Hello, my name is Lexie Bright, I’m a 23-year-old recent graduate from Western Washington University. I majored in Energy Policy and Management with a minor in Economics. I’m currently a Technical Services Intern with the Energy Management and Technical Services team at McKinstry based in Seattle, WA.
I was raised in the beautiful foothills of Issaquah, WA. Growing up, I had no awareness of conservation, where my water came from, what electricity was or why it mattered to know. As I became more educated about Climate Change and the reality of how our modern lives are made possible through exploiting the Earth, I couldn’t believe it. I began focusing on how I could educate and influence as many people as possible about environmental realities, hoping to inform and even convert them into environmental activists.
However, as I grow and learn I’m beginning to realize that it is a privilege to be concerned with the environment, and my conception of Climate Change lacks a key understanding. I grew up in a White family where my basic needs were met, I was safe, and I was lucky enough to have time to study subjects that interested me. These privileges are not the reality for many people in marginalized or disadvantaged communities, even though these communities are often the hardest hit by Climate Change. How can I expect people to attend a speech on climate activism or to spend extra money on local and organic foods when they are struggling to meet their basic needs?
Environmentalism to me represents acknowledging that we are all connected. It means trying to understand different perspectives, having empathy, and taking action. I believe we must find a way to increase access to and knowledge of technological advancements that propel us toward a zero-carbon future. What good does it do if only the wealthy are able to afford electric vehicles and solar panels while the majority is just barely getting by? If we want to have hope for the future of humankind, the question is not “how can we make this accessible?”, but rather, “how can we make this accessible for everyone?”. If we work to respect and understand one another better, I believe that our relationship with the planet will reflect these changes and prosper as a result.
I’m fascinated by several topics; however, my interest in energy systems has remained a constant. I love learning about how electricity is produced, how it is transported, how our lives depend on it, and how to conserve it. It is essential for energy conservation technology to be accessible for all regardless of privilege. The more people able to afford high R-value insulation, for example, the less overall energy needed to heat and cool homes. Including more people in this dialogue by increasing access will utilize efficiency and its ability to dramatically lighten our footprint as a human race. I’m seeking a deeper understanding of how we can quickly move toward a net-zero future. I’d also like to learn more about how the built environment can interact with its climate, terrain, and electrical grid with more reciprocity, such as acting as a battery for excess renewable energy or allowing rain to pass through structures into groundwater. I find value in sharing this knowledge with my community. That brings me to why I’m here, sitting in my home office due to COVID-19, typing this blog on a laptop shipped to me by McKinstry. McKinstry is involved in the exact work that I’m interested in.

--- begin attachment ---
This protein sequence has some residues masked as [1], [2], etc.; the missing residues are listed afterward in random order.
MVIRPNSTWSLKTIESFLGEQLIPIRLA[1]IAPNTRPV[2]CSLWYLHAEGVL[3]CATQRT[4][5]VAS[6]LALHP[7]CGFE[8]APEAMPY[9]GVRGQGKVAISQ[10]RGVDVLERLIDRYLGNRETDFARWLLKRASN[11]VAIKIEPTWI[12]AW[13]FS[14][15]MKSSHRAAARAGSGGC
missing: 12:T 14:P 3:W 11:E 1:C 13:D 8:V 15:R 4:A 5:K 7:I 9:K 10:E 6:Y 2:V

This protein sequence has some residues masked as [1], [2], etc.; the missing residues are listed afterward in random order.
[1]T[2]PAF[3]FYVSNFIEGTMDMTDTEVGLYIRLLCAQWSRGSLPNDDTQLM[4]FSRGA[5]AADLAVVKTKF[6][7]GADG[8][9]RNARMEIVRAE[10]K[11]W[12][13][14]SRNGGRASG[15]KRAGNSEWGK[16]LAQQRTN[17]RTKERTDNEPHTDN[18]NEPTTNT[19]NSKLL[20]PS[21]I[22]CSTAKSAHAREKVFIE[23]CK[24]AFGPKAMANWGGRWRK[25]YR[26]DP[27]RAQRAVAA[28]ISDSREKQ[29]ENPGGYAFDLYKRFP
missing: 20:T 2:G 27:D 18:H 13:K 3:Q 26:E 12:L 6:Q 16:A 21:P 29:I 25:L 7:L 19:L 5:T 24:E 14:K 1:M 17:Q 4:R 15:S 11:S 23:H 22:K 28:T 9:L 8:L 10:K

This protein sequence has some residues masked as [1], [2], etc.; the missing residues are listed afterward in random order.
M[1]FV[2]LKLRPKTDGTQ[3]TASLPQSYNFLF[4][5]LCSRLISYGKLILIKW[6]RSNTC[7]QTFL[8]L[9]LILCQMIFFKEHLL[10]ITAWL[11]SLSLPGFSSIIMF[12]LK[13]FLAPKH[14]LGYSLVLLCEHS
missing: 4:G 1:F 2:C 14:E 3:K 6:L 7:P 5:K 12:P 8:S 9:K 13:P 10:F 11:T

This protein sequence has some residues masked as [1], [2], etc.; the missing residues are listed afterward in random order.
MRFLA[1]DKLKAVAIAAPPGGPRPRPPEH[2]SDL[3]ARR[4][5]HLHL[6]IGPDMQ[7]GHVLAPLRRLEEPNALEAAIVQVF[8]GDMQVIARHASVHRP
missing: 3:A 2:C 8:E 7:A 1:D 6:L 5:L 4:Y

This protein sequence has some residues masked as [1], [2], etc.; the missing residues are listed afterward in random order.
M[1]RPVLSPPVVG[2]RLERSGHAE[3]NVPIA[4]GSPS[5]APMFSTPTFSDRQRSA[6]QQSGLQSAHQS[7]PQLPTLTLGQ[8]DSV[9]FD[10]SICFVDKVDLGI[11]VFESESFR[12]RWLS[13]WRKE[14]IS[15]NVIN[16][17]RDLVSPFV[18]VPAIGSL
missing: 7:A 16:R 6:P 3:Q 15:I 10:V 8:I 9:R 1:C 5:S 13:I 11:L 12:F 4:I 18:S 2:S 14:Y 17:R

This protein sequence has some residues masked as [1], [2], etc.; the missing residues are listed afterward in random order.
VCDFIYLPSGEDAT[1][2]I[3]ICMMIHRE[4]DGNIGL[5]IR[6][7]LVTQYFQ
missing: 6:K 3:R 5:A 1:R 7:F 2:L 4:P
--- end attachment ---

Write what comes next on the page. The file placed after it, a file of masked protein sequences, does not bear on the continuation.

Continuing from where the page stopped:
I feel incredibly lucky to have encountered a company that treats their employees with the utmost respect. This company has a genuine mission to build a thriving planet for all. Few corporations have a culture like McKinstry’s. I’m pleased to know that “people first” is a core, fundamental value at McKinstry, along with eliminating waste within the built environment. In my first four weeks here, I can tell this is a mantra that the company not only preaches but practices daily. After listening to the CEO and other top executives welcome us interns, I’m excited to see what it feels like to be a member of the McKinstry family over the course of this summer. Great people and energy are in the air, and I’m very thankful to be a part of it.